Are You Hearing, Or Are You Listening?
Listening as a skill isn’t new. In fact, listening as an avenue for self-change was advocated by the psychologist Carl Rogers in a classic 1952 HBR paper (Harvard Business Review). Rogers theorized that when speakers feel that listeners are being empathic, attentive, and non-judgmental, they relax and share their inner feelings and thoughts without worrying about what listeners will think of them. This safe state enables speakers to delve deeper into their consciousness and discover new insights about themselves – even those that may challenge previously held beliefs and perceptions.
For example, consider an employee who believes that she always respects her colleagues’ and customers’ feelings. If someone tells her this isn’t true, this will likely lead her to protect her view of herself by doubling down on her belief and discounting the other person’s judgment. In contrast, if someone asks her to describe her interactions with other people at work and listens attentively while encouraging her to occasionally elaborate, she is likely to feel more secure with the listener and open up in ways she might not otherwise. She might remember incidents where she was disrespectful to customers or got angry at her colleagues, and be more open to discussing them and ways to change.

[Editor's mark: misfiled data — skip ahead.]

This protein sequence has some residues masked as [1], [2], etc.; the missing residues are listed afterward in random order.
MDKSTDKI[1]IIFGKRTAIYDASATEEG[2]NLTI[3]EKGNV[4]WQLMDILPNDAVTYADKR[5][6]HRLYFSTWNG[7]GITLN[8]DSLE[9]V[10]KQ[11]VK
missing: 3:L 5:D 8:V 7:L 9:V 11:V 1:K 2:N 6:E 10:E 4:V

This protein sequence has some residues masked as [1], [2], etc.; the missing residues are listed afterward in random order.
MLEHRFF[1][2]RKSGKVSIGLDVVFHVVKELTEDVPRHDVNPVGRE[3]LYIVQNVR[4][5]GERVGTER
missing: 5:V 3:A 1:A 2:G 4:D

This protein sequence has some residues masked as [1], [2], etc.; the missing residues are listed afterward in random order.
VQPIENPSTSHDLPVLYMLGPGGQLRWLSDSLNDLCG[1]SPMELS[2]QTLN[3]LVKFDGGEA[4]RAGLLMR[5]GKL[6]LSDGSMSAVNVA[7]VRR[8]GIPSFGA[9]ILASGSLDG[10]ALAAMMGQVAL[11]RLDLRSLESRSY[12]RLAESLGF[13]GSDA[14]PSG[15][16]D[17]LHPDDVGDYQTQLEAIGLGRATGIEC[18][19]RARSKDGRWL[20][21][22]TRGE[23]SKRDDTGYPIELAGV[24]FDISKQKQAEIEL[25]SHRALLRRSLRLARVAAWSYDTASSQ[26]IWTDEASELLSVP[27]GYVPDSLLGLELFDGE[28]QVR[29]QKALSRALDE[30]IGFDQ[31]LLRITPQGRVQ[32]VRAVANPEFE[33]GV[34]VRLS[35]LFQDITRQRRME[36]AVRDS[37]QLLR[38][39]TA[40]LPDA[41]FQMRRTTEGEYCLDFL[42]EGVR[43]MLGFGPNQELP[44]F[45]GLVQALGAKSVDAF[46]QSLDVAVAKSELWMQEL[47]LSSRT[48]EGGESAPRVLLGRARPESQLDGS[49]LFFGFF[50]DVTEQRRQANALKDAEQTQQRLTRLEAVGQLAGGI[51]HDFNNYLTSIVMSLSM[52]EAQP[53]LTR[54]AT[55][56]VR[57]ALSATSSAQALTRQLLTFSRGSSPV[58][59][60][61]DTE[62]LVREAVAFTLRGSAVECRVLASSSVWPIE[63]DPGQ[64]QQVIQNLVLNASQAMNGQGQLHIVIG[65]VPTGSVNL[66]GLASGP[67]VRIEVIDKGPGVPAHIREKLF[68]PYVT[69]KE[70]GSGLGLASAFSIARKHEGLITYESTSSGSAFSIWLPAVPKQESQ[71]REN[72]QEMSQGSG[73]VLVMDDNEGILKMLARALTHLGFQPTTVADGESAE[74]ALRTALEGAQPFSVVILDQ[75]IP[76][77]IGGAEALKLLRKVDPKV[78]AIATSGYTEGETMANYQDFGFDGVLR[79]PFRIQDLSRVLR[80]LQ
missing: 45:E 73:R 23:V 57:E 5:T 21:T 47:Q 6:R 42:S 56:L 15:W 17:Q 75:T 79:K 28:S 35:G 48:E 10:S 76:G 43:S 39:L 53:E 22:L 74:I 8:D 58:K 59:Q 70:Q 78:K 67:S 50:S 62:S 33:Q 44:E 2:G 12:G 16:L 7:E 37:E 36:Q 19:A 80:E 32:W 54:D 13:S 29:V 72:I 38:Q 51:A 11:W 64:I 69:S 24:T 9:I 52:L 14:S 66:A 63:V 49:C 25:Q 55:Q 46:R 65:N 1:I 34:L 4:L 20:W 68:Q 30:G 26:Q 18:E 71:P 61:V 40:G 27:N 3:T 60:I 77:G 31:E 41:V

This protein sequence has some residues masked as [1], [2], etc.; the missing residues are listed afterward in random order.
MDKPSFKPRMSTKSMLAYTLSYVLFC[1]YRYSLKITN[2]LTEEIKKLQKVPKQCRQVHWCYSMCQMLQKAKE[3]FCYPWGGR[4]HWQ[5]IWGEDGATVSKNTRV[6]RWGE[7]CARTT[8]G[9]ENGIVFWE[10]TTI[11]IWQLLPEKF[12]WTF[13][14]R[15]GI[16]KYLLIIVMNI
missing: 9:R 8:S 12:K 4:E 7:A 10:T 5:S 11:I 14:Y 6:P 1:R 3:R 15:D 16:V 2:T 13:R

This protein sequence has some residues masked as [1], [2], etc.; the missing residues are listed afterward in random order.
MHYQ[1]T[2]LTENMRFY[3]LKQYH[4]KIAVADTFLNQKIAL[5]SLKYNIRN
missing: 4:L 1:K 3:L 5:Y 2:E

According to a more recent HBR study, research indicates that listening seems to make an employee more relaxed, more self-aware of his or her strengths and weaknesses, and more willing to reflect in a non-defensive manner. This can make employees more likely to cooperate (versus compete) with other colleagues, as they become more interested in sharing their attitudes, but not necessarily in trying to persuade others to adopt them, and more open to considering other points of view.
People, in general, want to be heard. Your team members and employees want to know that you’re listening to their thoughts and ideas, and if you simply take in the information without action, it doesn’t feel sincere or thoughtful. Active listening is a skill that can be learned.
Listening and Conflict Resolution